Now, I'm by no means a perfect public speaker, nor do I know everything there is to know about health and wellness. What I do know is that I led both presentation with the same question to the audience and the presentation flowed from there. Again, the directions were somewhat different based on my medical vs. banking audiences, but the lead-off question went like this:

Are you happy? Did you wake up this morning excited about something in your life or some part of your day? 

I think it is important that you remember you deserve to be happy. You don't have to be enthusiastic necessarily, or in cases of acute sleep deprivation or illness, etc. there will be an ebb and flow in overall mood. But in general, are you happy? When you answer, where do your answers take you? In relationship to the pursuit of health, I think it is vital that we reflect on this question before moving forward on other behavioral changes. To answer this question is to address the underlying current of what moves you or what keeps you standing still, as it were.

I felt compelled to my experiences with these groups because I see so many people making efforts toward healthier lives when ultimately they do not seem happy. While some people find happiness in this pursuit of health, many others fall further in despair and frustration when their efforts turn futile. The 'yo-yo' of up and down, perhaps multiple times in succession, certainly takes a toll on your willpower as well as your metabolism. Some succumb to the lures of quick-fixes and gimmicks, spending money on top of time and effort again for a distraction from meaningful change.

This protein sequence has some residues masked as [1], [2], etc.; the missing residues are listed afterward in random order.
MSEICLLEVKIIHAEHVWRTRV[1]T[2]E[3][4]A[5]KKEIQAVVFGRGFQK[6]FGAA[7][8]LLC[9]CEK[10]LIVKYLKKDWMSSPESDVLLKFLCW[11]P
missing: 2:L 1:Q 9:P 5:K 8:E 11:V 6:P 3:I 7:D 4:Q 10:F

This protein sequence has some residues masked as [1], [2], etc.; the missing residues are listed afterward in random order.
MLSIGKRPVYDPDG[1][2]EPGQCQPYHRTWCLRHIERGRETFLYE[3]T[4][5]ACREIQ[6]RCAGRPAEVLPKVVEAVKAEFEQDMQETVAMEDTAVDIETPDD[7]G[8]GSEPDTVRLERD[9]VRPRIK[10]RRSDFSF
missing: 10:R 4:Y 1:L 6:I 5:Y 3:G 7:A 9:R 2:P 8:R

While I love to tout the benefits of physical activity as a cure-all for many woes, ultimately the happiness variable is the key element of choices made with consistency. I am oversimplifying a very complex "equation", but in my observations, the folks who choose to find daily joy are the ones who maintain the most consistent health and healthy lifestyles. So, for what it's worth, you should you know you deserve happiness and joy. Every person is deserving of joy. Remember this and hopefully it will help you in your wellness journey :)

Thursday, December 31, 2015

For 2016- "make it count"

Killing two birds with one stone on this one- A- race report (finally) from my October 2015 BQ at the Columbus marathon, and B- starting my 2016 resolution- write every day. Also, I gotta pump this out quickly because naptime is almost over ;)

I've already seen so many posts about wanting to lose weight, get stronger, improve eating habits, the usual gamut of health-related resolutions for the new year. Some experience success, others do not, even year after year resolving to make the same changes with no result. You try the shakes, the pills, the fad diets, you buy the diet books, you hire a personal trainer, you have seemingly done it all and still feel like you're barely holding it all together. Sound familiar?

So, I'm sharing my race recap NOW because I have learned a lot not only about myself but about the human body after having had a baby. I will say, I do not consider myself "postpartum" at this point (20 months out seems a little excessive to me), but I am still very much learning how to balance my training habits before baby...and after. The one difference between then and now that has changed my fitness for the better is an emphasis on quality in every workout.

Why should you care how I go about my workouts? You should care because of the aforementioned tactics you may have taken to achieve your goals. What is it about a personal trainer that helps you reach your goals? Perhaps he or she helps motivate you to increase the intensity of your workouts beyond what you feel capable of doing on your own. What is it about diets that (sometimes) lead to successful weight loss? Usually, it is because you have exchanged low-quality calories for high-quality ones, and your body really likes those high-quality kcals.